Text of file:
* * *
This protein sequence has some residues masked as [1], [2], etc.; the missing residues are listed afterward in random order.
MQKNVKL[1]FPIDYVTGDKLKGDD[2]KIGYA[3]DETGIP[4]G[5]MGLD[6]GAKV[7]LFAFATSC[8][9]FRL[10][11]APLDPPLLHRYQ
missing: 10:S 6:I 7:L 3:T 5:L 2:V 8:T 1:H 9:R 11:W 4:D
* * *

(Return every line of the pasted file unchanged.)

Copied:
This protein sequence has some residues masked as [1], [2], etc.; the missing residues are listed afterward in random order.
MQKNVKL[1]FPIDYVTGDKLKGDD[2]KIGYA[3]DETGIP[4]G[5]MGLD[6]GAKV[7]LFAFATSC[8][9]FRL[10][11]APLDPPLLHRYQ
missing: 10:S 6:I 7:L 3:T 5:L 2:V 8:T 1:H 9:R 11:W 4:D